One of my graduate students sent this along, “Daytona Beach Commissioner Arrested on Fraud Charges.” The charges involve absentee ballot fraud in a recent election in Daytona Beach.
According to the story, the Volusia County Supervisor of Elections noticed some irregularities in absentee ballot requests:
McFall filed the complaint in August after her office received a large number of requests for absentee ballots that were all sent from the same e-mail address. Based on the e-mail address, it appeared that the requests came from someone with an interest in the Daytona Beach City Commission Zone 5 race. Henry, the Zone 5 incumbent who was locked in a three-way primary race, was re-elected on Aug. 24.
That’s an interesting bit of election forensics.
The investigation then:
The investigation revealed that between Henry and Robinson, they had requested a total of 92 absentee ballots through the elections office’s web site. Four of the absentee ballots were found at Henry’s house when investigators searched it in September. Investigators also recovered absentee ballot applications and receipts for some of the absentee ballots along with handbooks outlining Florida election laws.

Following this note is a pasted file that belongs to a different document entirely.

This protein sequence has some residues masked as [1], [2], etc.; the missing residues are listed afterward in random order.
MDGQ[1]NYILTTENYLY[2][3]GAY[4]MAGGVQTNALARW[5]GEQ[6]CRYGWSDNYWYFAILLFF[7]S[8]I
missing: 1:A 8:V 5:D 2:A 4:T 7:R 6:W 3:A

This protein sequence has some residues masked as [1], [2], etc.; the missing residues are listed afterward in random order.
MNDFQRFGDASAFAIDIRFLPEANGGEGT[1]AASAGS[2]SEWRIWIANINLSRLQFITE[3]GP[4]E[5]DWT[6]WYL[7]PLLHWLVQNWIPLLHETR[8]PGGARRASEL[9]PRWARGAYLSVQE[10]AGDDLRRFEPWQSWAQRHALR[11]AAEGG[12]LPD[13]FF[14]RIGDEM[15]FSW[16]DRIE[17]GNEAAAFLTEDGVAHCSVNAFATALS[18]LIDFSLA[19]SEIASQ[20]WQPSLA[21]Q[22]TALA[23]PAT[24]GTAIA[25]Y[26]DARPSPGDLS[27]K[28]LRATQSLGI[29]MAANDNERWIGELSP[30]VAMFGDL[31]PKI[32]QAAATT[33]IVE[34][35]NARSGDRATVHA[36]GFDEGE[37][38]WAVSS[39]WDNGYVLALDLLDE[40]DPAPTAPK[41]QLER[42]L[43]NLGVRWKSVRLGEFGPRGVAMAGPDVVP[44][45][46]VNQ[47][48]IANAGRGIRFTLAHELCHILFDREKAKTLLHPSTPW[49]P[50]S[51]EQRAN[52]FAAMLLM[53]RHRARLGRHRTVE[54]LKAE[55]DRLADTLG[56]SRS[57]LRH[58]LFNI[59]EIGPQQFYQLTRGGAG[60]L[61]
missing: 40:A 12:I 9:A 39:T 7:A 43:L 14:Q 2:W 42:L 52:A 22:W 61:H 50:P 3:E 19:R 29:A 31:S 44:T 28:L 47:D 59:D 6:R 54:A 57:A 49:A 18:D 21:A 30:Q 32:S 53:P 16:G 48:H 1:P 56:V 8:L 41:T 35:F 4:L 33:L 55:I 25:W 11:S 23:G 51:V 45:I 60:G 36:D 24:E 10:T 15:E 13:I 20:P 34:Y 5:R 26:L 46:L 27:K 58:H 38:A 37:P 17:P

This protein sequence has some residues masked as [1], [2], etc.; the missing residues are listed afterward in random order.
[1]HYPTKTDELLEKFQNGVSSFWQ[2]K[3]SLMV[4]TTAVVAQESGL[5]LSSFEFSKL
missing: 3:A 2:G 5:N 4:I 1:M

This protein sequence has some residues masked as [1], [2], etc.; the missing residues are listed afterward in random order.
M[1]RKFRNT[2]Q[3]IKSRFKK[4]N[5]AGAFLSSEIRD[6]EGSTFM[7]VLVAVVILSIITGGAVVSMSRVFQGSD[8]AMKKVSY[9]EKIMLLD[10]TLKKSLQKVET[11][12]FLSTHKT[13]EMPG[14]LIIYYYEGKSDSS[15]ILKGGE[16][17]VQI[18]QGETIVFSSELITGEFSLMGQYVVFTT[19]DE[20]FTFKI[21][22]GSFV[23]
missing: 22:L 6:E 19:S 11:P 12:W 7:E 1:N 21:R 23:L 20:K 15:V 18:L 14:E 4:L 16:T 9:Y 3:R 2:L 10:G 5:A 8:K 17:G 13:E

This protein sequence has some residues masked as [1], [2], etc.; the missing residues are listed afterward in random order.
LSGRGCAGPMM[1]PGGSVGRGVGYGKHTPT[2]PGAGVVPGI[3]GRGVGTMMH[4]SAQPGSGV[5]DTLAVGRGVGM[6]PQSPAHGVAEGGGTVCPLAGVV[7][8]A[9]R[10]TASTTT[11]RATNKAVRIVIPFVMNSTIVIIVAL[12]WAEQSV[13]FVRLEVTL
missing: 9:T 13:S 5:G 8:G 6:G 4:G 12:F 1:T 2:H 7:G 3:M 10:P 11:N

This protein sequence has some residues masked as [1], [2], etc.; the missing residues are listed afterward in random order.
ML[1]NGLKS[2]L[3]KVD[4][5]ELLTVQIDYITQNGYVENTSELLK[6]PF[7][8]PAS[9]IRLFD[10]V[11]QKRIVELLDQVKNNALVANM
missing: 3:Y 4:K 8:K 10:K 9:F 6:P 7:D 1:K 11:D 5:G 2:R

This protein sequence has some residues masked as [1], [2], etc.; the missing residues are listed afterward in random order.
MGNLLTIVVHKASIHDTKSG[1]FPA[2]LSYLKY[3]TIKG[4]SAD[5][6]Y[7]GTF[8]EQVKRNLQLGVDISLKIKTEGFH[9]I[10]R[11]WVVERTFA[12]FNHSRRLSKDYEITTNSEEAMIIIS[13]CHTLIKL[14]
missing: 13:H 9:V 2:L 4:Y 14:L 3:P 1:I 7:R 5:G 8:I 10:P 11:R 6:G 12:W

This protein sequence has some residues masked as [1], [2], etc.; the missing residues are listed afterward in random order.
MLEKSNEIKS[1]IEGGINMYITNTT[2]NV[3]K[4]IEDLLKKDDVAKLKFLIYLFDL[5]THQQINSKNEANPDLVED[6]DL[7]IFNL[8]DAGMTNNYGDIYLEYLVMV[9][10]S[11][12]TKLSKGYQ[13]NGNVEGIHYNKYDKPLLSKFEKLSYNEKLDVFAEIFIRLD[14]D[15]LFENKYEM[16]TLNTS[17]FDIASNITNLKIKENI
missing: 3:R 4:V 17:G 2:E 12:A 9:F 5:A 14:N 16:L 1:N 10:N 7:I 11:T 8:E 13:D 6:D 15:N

Investigators interviewed some of the 92 people for whom absentee ballots were requested and said they were told a variety of stories. One resident said she received an absentee ballot in the mail even though she hadn’t requested one. A few days later, she said one of Henry’s campaign workers showed up at her house and asked if she had received her ballot and had filled it out. The resident said she got the ballot while the campaign worker waited. Then she filled it out, sealed and signed the ballot and turned it over to the campaign worker.